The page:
When the coronavirus pandemic hit, the job facing governments was to save lives and save jobs. Very few states did well on both measures, while New York, almost uniquely, did particularly badly on both.
Why it matters: The jury is still out on whether there was a trade-off between the dual imperatives; a new analysis from Hamilton Place Strategies shows no clear correlation between the two.
The big picture: New York was hit very hard early in the crisis, before doctors knew as much as they do now about how best to treat the disease. It also has a substantial tourism economy.
- By the numbers: New York lost 55,000 jobs per million inhabitants. That's the second-worst result in the country, behind only Hawaii.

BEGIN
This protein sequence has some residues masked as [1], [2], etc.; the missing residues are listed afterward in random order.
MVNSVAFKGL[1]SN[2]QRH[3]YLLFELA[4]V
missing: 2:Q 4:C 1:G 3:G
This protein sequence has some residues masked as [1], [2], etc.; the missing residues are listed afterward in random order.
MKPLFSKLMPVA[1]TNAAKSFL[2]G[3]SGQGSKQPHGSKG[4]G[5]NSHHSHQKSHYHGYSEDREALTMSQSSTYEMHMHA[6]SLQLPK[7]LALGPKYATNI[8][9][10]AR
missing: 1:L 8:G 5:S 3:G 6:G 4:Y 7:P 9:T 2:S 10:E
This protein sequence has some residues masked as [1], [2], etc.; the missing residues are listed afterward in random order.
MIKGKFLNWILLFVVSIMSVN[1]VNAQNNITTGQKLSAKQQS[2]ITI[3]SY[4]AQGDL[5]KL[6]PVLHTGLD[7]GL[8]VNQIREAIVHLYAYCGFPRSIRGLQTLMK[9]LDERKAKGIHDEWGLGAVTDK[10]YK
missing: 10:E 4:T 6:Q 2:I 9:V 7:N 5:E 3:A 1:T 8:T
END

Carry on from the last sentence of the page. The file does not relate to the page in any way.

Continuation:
- The Empire State also saw 3,300 extra deaths per million inhabitants, compared to pre-pandemic expectations. That's about the same as Arizona and Alabama. The worst outcome was in Mississippi, which had 3,800 excess deaths per million.
Of note: Two states — Hawaii and West Virginia — had negative excess deaths in the first year of the pandemic. Overall, fewer of their residents died than had been expected. Alaska also came very close.
- Two other states — Idaho and Utah — saw net job gains, rather than losses.
The bottom line: America as a whole saw 658,431 more deaths than expected between February 2020 and February 2021. That's about 2,200 excess deaths per million people.
- The country also lost 9.8 million jobs, or about 30,000 jobs per million people.